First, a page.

A real educational opportunity taken: In the Fight Over Piracy, a Rare Stand for Privacy
The record industry got a surprise when it subpoenaed the University of Oregon in September, asking it to identify 17 students who had made available songs from Journey, the Cars, Dire Straits, Sting and Madonna on a file-sharing network.
The surprise was not that 20-year-olds listen to Sting. It was that the university fought back.
Represented by the state’s attorney general, Hardy Myers, the university filed a blistering motion to quash the subpoena, accusing the industry of misleading the judge, violating student privacy laws and engaging in questionable investigative practices. Cary Sherman, the president of the Recording Industry Association of America, said the industry had seen “a lot of crazy stuff” filed in response to its lawsuits and subpoenas. “But coming from the office of an attorney general of a state?” Mr. Sherman asked, incredulous. “We found it really surprising and disappointing.”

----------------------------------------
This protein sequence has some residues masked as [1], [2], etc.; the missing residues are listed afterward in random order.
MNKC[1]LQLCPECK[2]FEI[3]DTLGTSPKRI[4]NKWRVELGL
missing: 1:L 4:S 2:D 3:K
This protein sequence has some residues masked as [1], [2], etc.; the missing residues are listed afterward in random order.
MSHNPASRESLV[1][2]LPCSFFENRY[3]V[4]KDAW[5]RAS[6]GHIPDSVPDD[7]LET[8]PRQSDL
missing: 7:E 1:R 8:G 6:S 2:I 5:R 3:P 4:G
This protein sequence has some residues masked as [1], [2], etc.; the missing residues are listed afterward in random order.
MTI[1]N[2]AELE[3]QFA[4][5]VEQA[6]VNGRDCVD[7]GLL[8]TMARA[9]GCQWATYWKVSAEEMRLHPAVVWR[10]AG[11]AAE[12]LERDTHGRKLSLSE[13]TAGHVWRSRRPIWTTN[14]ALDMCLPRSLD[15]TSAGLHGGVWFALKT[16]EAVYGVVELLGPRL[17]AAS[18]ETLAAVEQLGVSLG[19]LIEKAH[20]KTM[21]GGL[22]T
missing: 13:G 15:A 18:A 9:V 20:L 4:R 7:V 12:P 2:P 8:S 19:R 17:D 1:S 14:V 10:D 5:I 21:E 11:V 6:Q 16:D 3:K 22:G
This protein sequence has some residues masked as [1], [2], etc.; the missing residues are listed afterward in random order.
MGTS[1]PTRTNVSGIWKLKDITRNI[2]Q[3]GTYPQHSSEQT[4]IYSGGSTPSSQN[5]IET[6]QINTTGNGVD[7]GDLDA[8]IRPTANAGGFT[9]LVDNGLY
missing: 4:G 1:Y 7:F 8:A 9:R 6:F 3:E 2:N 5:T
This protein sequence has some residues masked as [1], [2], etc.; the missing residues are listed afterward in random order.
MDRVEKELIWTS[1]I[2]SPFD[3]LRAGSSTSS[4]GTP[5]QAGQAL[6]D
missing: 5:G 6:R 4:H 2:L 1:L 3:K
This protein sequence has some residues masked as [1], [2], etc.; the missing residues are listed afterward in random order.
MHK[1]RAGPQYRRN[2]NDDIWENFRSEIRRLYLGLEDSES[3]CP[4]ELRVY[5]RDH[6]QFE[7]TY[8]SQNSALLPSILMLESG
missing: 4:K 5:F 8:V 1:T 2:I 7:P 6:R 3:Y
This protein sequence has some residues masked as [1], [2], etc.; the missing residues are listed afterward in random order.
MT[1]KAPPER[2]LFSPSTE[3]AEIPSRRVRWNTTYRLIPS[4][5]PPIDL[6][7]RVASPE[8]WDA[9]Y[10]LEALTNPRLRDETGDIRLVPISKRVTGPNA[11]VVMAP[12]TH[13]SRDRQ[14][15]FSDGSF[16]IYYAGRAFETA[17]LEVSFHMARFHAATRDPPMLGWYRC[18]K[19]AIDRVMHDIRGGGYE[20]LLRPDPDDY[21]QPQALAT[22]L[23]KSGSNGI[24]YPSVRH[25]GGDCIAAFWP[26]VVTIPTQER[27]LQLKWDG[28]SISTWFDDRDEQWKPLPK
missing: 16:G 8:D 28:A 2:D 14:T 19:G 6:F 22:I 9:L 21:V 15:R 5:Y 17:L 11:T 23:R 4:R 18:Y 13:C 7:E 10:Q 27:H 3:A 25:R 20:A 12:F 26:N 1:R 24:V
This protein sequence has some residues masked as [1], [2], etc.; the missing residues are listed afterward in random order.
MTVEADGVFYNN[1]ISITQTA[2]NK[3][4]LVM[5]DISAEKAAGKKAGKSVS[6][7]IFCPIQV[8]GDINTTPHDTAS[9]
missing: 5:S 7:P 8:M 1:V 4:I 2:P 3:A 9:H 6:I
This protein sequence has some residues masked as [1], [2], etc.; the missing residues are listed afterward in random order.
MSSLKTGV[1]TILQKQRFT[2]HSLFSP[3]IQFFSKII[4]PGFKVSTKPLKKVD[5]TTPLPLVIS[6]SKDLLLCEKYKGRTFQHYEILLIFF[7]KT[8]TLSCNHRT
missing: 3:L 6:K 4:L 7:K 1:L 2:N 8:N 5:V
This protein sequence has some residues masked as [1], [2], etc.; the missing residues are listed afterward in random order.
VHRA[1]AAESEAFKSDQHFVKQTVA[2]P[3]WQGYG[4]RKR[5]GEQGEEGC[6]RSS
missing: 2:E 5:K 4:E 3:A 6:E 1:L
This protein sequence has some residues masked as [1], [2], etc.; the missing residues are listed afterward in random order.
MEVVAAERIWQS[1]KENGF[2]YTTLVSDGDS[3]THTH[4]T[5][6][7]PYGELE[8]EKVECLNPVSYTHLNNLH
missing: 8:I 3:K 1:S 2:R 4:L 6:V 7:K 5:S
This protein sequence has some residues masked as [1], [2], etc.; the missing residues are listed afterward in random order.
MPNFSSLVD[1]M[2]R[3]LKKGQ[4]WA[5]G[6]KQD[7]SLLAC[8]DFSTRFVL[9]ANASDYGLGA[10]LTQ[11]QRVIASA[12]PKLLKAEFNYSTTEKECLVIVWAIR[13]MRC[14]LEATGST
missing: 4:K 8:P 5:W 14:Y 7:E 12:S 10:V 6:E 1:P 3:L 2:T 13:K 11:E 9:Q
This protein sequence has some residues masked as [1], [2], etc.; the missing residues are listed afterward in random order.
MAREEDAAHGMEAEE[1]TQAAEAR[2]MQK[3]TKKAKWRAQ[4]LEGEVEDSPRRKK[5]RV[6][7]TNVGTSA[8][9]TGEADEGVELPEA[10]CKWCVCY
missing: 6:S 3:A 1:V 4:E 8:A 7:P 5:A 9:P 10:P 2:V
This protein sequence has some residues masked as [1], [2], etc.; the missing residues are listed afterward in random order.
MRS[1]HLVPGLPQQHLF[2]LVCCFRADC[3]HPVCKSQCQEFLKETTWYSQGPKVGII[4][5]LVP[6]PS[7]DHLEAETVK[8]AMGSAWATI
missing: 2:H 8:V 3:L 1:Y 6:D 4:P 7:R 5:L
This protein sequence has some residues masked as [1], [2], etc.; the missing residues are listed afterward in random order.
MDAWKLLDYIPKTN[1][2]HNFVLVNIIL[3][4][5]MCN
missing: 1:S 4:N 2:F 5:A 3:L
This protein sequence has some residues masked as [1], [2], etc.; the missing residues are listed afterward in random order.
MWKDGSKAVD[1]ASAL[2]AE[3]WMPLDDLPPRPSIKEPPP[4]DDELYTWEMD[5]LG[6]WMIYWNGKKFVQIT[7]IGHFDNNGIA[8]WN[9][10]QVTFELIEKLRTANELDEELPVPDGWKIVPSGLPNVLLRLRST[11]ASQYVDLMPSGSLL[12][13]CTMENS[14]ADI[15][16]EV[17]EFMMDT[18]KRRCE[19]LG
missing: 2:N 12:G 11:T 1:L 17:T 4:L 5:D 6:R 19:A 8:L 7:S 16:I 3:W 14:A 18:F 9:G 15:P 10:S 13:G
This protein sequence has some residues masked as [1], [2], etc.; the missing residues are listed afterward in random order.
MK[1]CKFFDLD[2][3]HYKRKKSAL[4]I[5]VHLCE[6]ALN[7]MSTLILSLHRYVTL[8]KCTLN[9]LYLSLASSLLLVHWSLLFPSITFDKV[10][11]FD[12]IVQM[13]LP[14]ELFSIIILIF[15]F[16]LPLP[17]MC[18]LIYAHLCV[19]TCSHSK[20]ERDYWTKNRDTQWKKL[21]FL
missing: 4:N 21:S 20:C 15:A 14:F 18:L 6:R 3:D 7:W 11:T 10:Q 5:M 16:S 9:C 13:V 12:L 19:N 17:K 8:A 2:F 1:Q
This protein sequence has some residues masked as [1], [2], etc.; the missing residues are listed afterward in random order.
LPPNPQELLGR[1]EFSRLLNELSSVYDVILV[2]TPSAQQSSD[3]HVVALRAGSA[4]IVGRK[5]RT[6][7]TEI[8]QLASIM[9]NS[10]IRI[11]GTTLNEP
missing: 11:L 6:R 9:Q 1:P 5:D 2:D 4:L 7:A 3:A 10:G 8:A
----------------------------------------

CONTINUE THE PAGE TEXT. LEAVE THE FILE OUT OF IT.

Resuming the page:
[…] “People get pushed into settlements,” said Fred von Lohmann, a lawyer with the Electronic Frontier Foundation, a civil liberties group. “The Oregon attorney general is showing what a real fight among equals would look like.”